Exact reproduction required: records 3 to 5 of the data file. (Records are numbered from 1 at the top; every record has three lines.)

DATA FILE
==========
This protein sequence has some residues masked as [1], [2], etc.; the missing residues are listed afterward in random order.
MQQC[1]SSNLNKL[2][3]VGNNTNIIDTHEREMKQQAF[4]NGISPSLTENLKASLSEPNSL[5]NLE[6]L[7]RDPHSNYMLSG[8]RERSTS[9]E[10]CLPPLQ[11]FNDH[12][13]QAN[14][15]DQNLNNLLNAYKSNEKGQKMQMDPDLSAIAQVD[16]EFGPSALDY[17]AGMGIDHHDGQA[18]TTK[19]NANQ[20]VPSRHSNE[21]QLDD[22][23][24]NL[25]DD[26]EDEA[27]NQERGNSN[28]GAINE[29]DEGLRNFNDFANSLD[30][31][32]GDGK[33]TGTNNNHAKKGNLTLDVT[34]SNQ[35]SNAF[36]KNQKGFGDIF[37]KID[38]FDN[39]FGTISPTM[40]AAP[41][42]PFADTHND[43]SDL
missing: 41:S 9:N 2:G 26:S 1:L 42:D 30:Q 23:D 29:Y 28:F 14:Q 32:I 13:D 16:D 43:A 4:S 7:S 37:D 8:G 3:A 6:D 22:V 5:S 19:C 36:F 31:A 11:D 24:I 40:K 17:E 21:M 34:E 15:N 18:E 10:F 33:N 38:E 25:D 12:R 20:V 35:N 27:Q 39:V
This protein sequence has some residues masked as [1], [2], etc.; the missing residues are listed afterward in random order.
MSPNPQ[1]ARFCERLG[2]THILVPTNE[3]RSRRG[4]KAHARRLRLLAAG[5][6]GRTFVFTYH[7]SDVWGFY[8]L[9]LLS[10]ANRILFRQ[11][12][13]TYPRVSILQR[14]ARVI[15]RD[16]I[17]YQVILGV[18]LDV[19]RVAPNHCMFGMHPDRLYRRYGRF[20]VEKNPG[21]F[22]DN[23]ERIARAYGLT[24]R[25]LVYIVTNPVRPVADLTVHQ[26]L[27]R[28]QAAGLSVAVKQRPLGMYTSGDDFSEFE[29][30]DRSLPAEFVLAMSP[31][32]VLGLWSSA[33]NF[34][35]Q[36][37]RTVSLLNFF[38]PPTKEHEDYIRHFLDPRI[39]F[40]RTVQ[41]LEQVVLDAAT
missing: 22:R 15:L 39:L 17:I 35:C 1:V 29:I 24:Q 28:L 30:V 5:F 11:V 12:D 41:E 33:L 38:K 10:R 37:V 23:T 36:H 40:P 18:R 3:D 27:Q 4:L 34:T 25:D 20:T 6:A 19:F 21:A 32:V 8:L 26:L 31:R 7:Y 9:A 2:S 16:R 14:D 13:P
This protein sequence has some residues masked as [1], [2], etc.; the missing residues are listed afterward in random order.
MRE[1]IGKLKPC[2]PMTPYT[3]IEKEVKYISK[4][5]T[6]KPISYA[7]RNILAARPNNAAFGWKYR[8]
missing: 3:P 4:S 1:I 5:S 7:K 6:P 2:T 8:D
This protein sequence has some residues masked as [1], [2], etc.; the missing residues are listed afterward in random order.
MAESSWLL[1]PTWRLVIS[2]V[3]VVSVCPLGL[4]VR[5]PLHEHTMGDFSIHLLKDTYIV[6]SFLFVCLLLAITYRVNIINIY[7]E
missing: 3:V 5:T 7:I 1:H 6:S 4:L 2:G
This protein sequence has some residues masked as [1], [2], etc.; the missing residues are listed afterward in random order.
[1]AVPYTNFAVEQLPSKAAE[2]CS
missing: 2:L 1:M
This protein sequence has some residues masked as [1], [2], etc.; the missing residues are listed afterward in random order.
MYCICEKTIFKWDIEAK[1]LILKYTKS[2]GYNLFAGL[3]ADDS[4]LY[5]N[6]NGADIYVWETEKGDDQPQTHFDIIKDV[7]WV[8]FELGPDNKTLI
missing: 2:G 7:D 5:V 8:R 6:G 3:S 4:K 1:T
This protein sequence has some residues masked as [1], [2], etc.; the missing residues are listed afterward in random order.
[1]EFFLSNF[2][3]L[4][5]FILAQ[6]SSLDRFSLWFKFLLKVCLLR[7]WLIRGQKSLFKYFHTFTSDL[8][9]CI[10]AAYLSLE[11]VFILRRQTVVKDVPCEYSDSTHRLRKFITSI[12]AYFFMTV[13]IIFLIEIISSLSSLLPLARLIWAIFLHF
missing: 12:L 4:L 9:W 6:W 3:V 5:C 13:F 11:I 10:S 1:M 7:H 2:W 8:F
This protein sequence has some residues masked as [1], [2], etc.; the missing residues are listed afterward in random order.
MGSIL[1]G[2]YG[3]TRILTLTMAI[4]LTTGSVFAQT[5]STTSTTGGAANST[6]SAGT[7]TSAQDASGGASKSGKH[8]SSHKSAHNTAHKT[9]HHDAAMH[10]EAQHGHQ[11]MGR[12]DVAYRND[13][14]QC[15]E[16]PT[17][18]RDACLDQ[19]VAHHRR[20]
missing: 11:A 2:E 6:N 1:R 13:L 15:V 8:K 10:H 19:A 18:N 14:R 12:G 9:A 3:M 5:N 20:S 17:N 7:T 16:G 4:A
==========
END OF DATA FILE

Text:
This protein sequence has some residues masked as [1], [2], etc.; the missing residues are listed afterward in random order.
MRE[1]IGKLKPC[2]PMTPYT[3]IEKEVKYISK[4][5]T[6]KPISYA[7]RNILAARPNNAAFGWKYR[8]
missing: 3:P 4:S 1:I 5:S 7:K 6:P 2:T 8:D
This protein sequence has some residues masked as [1], [2], etc.; the missing residues are listed afterward in random order.
MAESSWLL[1]PTWRLVIS[2]V[3]VVSVCPLGL[4]VR[5]PLHEHTMGDFSIHLLKDTYIV[6]SFLFVCLLLAITYRVNIINIY[7]E
missing: 3:V 5:T 7:I 1:H 6:S 4:L 2:G
This protein sequence has some residues masked as [1], [2], etc.; the missing residues are listed afterward in random order.
[1]AVPYTNFAVEQLPSKAAE[2]CS
missing: 2:L 1:M